The Portrush lifeboat took the teenager from the boat to the pontoon where he received first aid from the Coastguard Rescue team before being transferred to hospital by ambulance.

Belfast Coastguard Watch Manager Alan Pritchard said:
"It may be summer but the sea is chilly and the cold can seriously affect swimmers.
"If you are going to take a dip please know you're limits and remember cold water shock can be dangerous, even if you're young and fit and think you're able."

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Published in RNLI Lifeboats

Royal National Lifeboat Institute (RNLI) in Ireland Information

The Royal National Lifeboat Institution (RNLI) is a charity to save lives at sea in the waters of UK and Ireland. Funded principally by legacies and donations, the RNLI operates a fleet of lifeboats, crewed by volunteers, based at a range of coastal and inland waters stations. Working closely with UK and Ireland Coastguards, RNLI crews are available to launch at short notice to assist people and vessels in difficulties.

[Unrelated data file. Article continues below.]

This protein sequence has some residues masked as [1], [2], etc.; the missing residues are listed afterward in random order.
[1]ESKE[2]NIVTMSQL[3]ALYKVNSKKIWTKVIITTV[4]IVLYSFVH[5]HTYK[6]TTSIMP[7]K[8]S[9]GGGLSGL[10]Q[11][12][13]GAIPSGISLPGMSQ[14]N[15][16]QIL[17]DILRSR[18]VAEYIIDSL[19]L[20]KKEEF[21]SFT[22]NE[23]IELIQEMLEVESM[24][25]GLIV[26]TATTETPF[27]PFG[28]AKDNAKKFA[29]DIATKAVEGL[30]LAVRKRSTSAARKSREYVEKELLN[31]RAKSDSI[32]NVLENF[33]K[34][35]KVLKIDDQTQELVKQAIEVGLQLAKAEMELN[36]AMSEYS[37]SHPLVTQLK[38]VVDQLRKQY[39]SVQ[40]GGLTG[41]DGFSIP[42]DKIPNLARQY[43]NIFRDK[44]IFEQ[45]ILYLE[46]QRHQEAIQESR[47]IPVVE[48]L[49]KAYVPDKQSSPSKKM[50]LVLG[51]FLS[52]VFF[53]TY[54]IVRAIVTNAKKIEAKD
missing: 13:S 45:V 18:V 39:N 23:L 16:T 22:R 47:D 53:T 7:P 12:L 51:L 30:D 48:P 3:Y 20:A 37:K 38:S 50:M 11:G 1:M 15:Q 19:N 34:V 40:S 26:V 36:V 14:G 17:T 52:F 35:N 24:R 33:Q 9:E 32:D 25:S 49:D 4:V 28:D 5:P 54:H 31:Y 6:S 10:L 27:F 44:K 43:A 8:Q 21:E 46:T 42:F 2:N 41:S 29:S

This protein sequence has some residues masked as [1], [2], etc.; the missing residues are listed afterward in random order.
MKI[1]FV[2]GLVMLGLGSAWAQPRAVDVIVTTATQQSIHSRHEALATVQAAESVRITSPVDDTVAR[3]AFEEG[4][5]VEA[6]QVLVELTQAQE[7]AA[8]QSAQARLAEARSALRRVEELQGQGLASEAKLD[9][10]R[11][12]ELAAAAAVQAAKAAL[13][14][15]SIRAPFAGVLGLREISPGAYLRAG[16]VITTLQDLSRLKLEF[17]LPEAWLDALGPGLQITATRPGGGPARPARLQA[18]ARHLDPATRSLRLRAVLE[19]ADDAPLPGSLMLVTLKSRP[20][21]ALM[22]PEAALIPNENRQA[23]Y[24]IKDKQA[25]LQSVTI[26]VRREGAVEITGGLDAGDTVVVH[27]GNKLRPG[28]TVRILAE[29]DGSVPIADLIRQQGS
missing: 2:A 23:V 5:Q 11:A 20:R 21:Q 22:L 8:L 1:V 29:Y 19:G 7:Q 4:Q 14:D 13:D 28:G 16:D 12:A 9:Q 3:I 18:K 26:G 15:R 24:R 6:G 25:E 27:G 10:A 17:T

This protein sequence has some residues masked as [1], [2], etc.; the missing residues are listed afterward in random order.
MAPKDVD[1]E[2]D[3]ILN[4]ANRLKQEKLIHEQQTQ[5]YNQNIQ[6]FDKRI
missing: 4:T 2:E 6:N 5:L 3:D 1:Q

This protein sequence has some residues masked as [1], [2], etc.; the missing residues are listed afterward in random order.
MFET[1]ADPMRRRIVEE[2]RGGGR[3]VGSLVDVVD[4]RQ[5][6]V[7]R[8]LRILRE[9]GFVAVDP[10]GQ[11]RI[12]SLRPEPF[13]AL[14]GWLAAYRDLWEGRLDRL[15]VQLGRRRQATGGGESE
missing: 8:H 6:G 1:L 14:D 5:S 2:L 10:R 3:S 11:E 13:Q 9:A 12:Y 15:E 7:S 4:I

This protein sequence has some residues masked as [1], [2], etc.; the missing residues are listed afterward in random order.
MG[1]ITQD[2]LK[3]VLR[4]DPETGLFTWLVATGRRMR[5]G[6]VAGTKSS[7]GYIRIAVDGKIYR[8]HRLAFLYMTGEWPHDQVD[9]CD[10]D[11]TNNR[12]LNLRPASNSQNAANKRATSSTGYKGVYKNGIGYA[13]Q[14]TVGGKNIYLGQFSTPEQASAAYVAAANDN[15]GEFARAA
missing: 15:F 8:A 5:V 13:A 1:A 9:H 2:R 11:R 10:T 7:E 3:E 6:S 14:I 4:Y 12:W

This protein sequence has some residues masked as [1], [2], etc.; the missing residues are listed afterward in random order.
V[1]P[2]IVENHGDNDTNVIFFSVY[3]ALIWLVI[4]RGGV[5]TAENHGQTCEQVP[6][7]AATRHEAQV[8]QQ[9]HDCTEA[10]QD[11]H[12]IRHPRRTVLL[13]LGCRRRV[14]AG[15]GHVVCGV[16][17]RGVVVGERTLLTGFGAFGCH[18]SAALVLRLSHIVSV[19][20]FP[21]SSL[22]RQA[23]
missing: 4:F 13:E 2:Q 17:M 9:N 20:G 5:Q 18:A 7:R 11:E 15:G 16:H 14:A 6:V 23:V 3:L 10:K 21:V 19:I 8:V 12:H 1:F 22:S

RNLI was founded in 1824 and is based in Poole, Dorset. The organisation raised €210m in funds in 2019, spending €200m on lifesaving activities and water safety education. RNLI also provides a beach lifeguard service in the UK and has recently developed an International drowning prevention strategy, partnering with other organisations and governments to make drowning prevention a global priority.

Irish Lifeboat Stations